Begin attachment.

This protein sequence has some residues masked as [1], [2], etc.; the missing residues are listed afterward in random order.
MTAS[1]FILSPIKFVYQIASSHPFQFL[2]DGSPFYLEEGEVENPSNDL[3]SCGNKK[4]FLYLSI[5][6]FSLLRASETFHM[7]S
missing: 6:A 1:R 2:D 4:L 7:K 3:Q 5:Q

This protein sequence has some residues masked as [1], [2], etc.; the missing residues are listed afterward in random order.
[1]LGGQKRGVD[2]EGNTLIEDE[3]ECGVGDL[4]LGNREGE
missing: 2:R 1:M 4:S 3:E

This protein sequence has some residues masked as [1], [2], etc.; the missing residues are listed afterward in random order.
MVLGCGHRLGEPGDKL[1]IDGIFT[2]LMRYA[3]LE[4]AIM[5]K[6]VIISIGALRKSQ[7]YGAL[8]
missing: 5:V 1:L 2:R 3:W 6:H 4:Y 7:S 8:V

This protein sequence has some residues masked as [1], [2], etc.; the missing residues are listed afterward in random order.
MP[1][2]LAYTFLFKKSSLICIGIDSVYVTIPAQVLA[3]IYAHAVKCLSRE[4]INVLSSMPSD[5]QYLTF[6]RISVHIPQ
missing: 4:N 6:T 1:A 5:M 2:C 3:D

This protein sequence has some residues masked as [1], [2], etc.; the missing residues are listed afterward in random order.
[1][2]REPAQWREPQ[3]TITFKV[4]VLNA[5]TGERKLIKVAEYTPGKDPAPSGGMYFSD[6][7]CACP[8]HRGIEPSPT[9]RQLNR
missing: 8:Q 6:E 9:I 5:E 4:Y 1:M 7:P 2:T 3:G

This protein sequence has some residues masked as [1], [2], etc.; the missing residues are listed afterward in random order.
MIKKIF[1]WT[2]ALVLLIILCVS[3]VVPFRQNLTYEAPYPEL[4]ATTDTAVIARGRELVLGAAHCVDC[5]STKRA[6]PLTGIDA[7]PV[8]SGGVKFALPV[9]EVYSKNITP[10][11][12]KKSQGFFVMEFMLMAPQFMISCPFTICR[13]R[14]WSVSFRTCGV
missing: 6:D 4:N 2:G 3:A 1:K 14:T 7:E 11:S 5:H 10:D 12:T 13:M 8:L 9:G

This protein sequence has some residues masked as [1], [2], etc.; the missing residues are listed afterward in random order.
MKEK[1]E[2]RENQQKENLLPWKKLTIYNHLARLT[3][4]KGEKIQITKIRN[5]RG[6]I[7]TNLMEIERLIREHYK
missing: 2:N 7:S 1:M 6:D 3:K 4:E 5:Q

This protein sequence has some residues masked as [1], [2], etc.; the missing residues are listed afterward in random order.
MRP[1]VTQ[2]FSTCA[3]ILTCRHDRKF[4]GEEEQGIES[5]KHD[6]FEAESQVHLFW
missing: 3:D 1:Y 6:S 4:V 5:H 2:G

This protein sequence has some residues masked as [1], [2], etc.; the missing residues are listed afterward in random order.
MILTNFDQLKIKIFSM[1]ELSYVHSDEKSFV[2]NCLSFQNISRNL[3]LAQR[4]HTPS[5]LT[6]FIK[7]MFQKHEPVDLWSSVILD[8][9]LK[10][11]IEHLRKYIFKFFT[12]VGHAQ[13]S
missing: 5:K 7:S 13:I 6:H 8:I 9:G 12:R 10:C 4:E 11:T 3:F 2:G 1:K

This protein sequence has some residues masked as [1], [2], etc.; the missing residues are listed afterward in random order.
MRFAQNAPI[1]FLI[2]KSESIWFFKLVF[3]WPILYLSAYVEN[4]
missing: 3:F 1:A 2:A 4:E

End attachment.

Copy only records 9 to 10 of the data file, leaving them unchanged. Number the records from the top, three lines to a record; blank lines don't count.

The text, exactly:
This protein sequence has some residues masked as [1], [2], etc.; the missing residues are listed afterward in random order.
MILTNFDQLKIKIFSM[1]ELSYVHSDEKSFV[2]NCLSFQNISRNL[3]LAQR[4]HTPS[5]LT[6]FIK[7]MFQKHEPVDLWSSVILD[8][9]LK[10][11]IEHLRKYIFKFFT[12]VGHAQ[13]S
missing: 5:K 7:S 13:I 6:H 8:I 9:G 12:R 10:C 4:E 11:T 3:F 2:G 1:K

This protein sequence has some residues masked as [1], [2], etc.; the missing residues are listed afterward in random order.
MRFAQNAPI[1]FLI[2]KSESIWFFKLVF[3]WPILYLSAYVEN[4]
missing: 3:F 1:A 2:A 4:E